Stodgy old telcos? Not us, carriers blast at CES

The carriers have amped up their presence at the technology conference in an effort to be known as more than just old phone companies.

Ralph de la Vega (from left), AT&T's head of consumer and mobility, HTC CEO Peter Chou, and Microsoft CEO Steve Ballmer share a laugh onstage at AT&T's sidekick summit in Vegas right before CES. Corinne Schulze/CNET

LAS VEGAS--Who says CES is becoming irrelevant? Certainly not the wireless carriers.

At a time when some companies are scaling back or skipping CES altogether, the telecoms have actually stepped up their presence. AT&T bulked up its product line with the announcement of a slew of 4G LTE products. Verizon Wireless expanded the size of its booth this year and had a notable presence on a keynote panel. Meanwhile, Sprint Nextel and T-Mobile both hosted parties at the conference.

The fact that the carriers have been upping their presence at CES illustrates the importance of having a voice in the still high-profile event. The carriers have traditionally used either their own events or CTIA Wireless, a mobile industry conference, as an outlet for announcements. But with CES, they've recognized that they get a more mainstream platform.

"It has to do with the fact that CES is a lifestyle show, and the carriers feel they have a meaningful role there," said Maribel Lopez, an analyst at Lopez Research.

AT&T has had a major presence at CES, in its own way. Over the past three years, the company has taken advantage of the enormous popularity of CES by hosting its own developer summit, held a day before CES officially starts. AT&T's summit is at the Palms hotel, technically separate from the CES facilities at the Las Vegas Convention Center and the Venetian, but AT&T's event still draws big crowds.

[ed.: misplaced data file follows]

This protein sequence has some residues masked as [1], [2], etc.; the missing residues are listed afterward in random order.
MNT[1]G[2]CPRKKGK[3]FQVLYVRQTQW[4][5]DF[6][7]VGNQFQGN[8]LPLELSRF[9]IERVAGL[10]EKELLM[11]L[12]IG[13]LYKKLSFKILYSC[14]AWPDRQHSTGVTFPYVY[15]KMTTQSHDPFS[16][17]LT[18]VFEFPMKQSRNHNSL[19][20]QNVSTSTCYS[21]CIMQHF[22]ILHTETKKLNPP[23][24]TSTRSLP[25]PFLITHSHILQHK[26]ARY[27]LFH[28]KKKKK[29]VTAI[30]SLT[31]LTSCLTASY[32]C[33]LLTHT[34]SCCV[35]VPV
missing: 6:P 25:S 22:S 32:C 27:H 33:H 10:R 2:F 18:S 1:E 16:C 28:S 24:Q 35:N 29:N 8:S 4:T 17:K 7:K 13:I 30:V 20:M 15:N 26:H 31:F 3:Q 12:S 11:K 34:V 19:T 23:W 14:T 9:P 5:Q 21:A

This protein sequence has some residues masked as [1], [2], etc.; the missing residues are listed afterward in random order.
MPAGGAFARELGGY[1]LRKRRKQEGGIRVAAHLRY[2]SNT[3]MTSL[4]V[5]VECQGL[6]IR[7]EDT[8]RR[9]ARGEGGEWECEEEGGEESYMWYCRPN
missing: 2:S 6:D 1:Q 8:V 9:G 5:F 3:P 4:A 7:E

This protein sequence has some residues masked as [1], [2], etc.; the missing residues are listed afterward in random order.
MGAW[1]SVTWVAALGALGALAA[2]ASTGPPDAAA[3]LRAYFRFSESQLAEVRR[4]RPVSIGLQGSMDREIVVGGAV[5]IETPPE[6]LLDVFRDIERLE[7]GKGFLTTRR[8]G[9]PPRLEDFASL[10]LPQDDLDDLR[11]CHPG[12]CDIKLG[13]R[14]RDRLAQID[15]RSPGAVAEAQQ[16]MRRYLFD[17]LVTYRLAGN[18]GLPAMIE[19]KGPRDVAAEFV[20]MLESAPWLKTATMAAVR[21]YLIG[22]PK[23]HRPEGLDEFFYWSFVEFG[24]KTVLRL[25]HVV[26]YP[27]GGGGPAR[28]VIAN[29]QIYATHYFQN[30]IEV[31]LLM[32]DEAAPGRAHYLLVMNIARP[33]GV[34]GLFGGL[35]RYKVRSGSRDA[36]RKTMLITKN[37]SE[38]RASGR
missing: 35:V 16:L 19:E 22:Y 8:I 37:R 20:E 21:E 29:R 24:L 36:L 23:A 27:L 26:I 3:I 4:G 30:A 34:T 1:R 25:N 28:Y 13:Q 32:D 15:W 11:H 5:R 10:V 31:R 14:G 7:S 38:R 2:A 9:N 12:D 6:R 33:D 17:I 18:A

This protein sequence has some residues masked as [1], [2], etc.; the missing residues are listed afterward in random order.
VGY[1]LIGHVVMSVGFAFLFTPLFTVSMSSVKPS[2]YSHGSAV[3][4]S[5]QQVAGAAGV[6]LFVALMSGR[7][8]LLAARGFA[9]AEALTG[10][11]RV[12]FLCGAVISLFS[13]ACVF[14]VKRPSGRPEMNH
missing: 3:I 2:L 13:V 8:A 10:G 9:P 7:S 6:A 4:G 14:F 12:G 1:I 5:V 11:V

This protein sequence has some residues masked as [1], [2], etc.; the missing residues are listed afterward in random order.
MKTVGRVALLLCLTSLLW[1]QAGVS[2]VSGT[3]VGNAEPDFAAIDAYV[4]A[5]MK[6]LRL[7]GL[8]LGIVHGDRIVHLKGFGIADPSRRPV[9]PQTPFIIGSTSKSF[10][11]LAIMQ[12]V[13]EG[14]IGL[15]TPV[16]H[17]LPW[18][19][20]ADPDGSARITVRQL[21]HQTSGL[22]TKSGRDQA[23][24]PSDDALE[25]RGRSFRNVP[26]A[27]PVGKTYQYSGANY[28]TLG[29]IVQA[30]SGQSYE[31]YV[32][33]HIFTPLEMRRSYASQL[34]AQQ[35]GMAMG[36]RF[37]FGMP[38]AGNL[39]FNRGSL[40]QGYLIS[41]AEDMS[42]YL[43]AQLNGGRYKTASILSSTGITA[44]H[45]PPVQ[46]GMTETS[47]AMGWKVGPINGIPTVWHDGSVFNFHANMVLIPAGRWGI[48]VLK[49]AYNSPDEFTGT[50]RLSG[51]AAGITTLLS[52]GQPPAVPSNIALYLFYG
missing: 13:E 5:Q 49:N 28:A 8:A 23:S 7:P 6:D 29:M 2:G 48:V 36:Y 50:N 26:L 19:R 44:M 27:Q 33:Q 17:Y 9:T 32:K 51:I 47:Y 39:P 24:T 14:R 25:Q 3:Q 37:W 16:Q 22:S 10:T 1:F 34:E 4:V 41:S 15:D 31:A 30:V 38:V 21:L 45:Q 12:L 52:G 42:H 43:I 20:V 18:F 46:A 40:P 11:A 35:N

Last year, AT&T used its sidekick summit to announce its plans to go to 4G, initially by rebranding its HSPA+ network, but ultimately through an accelerated deployment of its LTE network. This year, the company used the event to announce a lineup of a half-dozen 4G LTE devices. At the same event, Ralph de la Vega, head of AT&T's consumer and mobility business, teased the Nokia Windows Phone alongside Nokia CEO Stephen Elop and Microsoft CEO Steve Ballmer. (Nokia later showed off the Lumia 900 at its own CES press conference.)

"We view CES as an opportunity to showcase our lineup of the latest devices and services, while also giving our developer partners more resources to create amazing apps," said AT&T representative Mark Siegel.

Verizon Wireless, meanwhile, came back from its freshman outing at CES last year with a larger booth on the show floor for 2012. Verizon's John Stratton, head of the company's newly formed enterprise unit, also participated in a CES keynote panel this year.

"Verizon's message is: Yes, we're a network company, but we're more than that. We're a tech innovator," said Praveen Atreya, director of Verizon's LTE Innovation Center.

Verizon's booth was a showcase of products that have come out of its LTE Innovation Center.

But CES 2011 was also a big one for Verizon. While Verizon had launched its 4G LTE network a few weeks before the show, the company used CES as a coming out party for its service, parading 10 devices at a splashy event. And for the first time, Verizon hosted a booth at the show.

"Some of what you see here comes from the connections made at CES last year," Atreya said in an interview with CNET.

T-Mobile USA, meanwhile, is using CES as a platform to re-embrace its independence after a tumultuous nine months, while announcing a new Samsung smartphone and an upgrade to its Web-based messaging and voice service.

"We're alive, and back to challenge the market," T-Mobile CEO Philipp Humm said during the carrier's CES event.

Sprint kicked off its own 4G LTE campaign at CES this week with the announcement of three 4G LTE devices, including the Galaxy Nexus from Samsung, the LG Viper, and a mobile hotspot that can run on its 3G, WiMax, and LTE networks. The company also held a splashy event at the Tao nightclub in the Venetian hotel to boast of its presence here.

Companies are forced to go big at CES to create the perception of success. And it's critical that the carriers make their move to control the minds and hearts of consumers before an Apple or Google succeeds in doing so.

"It's anybody's game, and the carriers want to make sure you know they're in it," Lopez said.

 

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